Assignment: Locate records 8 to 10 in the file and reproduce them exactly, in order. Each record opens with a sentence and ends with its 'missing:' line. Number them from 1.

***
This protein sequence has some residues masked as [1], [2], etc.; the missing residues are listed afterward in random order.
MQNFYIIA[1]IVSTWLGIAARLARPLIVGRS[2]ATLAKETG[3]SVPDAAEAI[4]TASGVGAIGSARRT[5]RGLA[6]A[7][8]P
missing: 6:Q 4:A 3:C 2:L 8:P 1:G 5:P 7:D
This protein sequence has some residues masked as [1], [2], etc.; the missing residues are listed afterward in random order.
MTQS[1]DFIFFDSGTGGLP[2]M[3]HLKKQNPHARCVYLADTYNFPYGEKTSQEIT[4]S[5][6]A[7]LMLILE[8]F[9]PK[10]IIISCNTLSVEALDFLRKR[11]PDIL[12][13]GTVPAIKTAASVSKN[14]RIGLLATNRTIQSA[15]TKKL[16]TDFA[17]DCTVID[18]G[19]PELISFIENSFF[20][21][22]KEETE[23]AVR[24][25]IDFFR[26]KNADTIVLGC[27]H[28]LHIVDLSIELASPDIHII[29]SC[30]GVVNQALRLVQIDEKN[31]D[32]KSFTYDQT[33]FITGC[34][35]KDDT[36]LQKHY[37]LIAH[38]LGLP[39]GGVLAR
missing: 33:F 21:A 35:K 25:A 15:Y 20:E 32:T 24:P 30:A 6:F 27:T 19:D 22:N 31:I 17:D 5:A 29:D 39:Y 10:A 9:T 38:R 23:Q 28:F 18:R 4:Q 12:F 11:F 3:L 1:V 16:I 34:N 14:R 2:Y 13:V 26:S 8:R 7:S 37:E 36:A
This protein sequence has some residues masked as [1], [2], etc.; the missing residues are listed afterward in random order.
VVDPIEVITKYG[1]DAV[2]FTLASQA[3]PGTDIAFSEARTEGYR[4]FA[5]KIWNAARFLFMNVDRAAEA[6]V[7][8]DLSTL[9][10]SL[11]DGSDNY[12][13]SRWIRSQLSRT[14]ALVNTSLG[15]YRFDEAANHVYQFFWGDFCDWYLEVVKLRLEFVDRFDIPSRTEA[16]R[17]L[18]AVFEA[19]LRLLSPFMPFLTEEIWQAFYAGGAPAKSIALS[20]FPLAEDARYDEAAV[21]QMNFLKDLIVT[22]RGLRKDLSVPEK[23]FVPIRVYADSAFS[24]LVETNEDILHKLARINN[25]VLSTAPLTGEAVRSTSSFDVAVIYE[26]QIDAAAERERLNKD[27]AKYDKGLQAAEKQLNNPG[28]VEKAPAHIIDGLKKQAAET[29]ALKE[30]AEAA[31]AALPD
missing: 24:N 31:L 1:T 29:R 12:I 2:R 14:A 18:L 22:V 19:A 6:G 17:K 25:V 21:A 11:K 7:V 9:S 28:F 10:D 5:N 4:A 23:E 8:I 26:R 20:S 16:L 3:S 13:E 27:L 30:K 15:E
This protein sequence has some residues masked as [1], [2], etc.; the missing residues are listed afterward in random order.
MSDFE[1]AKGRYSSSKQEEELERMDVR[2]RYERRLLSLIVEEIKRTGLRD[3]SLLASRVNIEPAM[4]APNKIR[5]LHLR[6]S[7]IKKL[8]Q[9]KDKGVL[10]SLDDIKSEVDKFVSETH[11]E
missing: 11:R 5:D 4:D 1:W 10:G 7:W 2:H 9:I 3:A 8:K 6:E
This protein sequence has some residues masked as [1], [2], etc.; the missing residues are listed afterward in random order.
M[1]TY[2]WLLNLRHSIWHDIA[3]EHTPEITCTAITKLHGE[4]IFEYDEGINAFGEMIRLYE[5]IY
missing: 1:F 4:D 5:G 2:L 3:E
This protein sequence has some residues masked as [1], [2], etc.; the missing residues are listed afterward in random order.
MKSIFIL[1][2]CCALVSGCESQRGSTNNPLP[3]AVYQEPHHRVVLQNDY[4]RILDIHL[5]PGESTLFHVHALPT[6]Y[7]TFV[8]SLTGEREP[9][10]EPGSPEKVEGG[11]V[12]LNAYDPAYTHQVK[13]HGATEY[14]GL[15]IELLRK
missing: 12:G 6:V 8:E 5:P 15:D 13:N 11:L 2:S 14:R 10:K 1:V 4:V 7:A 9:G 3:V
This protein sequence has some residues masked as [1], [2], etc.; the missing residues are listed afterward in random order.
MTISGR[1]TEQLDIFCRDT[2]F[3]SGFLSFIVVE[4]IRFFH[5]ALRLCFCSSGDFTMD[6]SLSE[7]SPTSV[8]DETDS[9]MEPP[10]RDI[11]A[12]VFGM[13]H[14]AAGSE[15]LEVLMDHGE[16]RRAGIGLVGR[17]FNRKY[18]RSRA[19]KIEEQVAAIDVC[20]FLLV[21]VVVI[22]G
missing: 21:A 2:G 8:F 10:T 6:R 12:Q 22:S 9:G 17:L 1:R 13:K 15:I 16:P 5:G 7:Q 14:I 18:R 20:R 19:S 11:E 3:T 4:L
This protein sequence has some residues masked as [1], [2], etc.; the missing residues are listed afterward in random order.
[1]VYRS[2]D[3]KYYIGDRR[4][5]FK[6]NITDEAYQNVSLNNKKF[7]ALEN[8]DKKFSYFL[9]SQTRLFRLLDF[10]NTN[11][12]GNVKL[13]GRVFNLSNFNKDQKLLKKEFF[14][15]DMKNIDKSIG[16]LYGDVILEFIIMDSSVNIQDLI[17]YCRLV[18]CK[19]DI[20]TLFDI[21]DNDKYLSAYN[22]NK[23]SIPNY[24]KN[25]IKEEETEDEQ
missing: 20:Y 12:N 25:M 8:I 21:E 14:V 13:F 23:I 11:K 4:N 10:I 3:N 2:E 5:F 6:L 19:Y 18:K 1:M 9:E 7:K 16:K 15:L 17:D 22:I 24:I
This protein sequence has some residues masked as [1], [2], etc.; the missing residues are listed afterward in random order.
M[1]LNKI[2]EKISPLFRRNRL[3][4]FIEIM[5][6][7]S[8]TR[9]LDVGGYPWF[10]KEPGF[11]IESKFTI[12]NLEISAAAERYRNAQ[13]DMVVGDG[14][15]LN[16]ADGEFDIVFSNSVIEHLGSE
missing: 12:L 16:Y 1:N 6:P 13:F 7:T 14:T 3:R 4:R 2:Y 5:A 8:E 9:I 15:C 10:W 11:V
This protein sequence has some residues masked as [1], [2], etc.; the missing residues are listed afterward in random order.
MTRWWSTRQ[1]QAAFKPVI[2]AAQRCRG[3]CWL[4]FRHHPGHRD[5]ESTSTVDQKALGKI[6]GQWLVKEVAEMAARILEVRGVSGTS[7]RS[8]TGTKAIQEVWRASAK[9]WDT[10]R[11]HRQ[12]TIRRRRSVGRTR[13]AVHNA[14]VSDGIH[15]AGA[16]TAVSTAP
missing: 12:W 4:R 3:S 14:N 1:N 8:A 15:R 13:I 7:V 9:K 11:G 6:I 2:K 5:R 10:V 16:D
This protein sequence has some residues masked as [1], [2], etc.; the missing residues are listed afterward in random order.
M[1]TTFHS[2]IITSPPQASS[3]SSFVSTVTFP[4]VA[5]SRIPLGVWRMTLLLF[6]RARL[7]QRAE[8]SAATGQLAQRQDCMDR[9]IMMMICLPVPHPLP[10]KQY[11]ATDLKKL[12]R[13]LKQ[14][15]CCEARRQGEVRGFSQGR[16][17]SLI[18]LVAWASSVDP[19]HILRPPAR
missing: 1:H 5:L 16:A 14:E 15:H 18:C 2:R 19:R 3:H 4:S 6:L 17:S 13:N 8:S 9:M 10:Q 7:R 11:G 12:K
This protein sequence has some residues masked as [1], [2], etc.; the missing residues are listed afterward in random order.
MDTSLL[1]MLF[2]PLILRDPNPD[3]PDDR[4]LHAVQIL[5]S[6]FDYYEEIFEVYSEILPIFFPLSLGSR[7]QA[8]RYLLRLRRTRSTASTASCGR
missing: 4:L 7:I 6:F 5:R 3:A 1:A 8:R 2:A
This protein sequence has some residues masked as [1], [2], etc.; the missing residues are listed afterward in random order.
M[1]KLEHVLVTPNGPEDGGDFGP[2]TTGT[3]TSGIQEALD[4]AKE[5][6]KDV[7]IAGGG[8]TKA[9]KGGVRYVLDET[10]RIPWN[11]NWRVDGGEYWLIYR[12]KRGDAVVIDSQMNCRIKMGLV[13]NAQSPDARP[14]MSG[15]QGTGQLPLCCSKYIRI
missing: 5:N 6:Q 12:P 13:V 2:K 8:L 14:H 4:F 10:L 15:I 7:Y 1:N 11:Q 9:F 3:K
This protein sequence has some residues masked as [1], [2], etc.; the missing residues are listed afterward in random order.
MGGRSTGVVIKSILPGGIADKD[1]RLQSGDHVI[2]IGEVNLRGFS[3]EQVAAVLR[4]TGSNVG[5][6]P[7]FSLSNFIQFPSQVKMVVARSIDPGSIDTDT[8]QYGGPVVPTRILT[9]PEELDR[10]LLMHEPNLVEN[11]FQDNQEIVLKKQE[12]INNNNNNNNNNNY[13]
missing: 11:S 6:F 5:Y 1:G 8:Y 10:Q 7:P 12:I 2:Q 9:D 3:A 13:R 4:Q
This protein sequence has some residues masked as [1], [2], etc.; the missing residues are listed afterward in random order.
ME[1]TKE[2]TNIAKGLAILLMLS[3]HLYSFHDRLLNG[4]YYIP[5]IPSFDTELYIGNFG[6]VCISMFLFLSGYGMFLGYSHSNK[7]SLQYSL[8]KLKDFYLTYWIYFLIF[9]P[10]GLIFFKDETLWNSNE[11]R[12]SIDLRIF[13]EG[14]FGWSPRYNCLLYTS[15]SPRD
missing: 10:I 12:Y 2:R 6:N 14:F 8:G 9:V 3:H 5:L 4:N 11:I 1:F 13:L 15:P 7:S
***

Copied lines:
This protein sequence has some residues masked as [1], [2], etc.; the missing residues are listed afterward in random order.
[1]VYRS[2]D[3]KYYIGDRR[4][5]FK[6]NITDEAYQNVSLNNKKF[7]ALEN[8]DKKFSYFL[9]SQTRLFRLLDF[10]NTN[11][12]GNVKL[13]GRVFNLSNFNKDQKLLKKEFF[14][15]DMKNIDKSIG[16]LYGDVILEFIIMDSSVNIQDLI[17]YCRLV[18]CK[19]DI[20]TLFDI[21]DNDKYLSAYN[22]NK[23]SIPNY[24]KN[25]IKEEETEDEQ
missing: 20:Y 12:N 25:M 8:I 21:E 14:V 13:F 23:I 11:K 4:N 10:I 3:N 2:E 5:F 6:L 19:Y 18:K 1:M 9:E 7:K 16:K 15:L 17:D 22:I 24:I
This protein sequence has some residues masked as [1], [2], etc.; the missing residues are listed afterward in random order.
M[1]LNKI[2]EKISPLFRRNRL[3][4]FIEIM[5][6][7]S[8]TR[9]LDVGGYPWF[10]KEPGF[11]IESKFTI[12]NLEISAAAERYRNAQ[13]DMVVGDG[14][15]LN[16]ADGEFDIVFSNSVIEHLGSE
missing: 12:L 16:Y 1:N 6:P 13:F 7:T 14:T 3:R 4:R 2:Y 5:A 8:E 9:I 15:C 10:W 11:V
This protein sequence has some residues masked as [1], [2], etc.; the missing residues are listed afterward in random order.
MTRWWSTRQ[1]QAAFKPVI[2]AAQRCRG[3]CWL[4]FRHHPGHRD[5]ESTSTVDQKALGKI[6]GQWLVKEVAEMAARILEVRGVSGTS[7]RS[8]TGTKAIQEVWRASAK[9]WDT[10]R[11]HRQ[12]TIRRRRSVGRTR[13]AVHNA[14]VSDGIH[15]AGA[16]TAVSTAP
missing: 12:W 4:R 3:S 14:N 1:N 8:A 15:R 13:I 7:V 9:K 11:G 6:I 2:K 5:R 10:V 16:D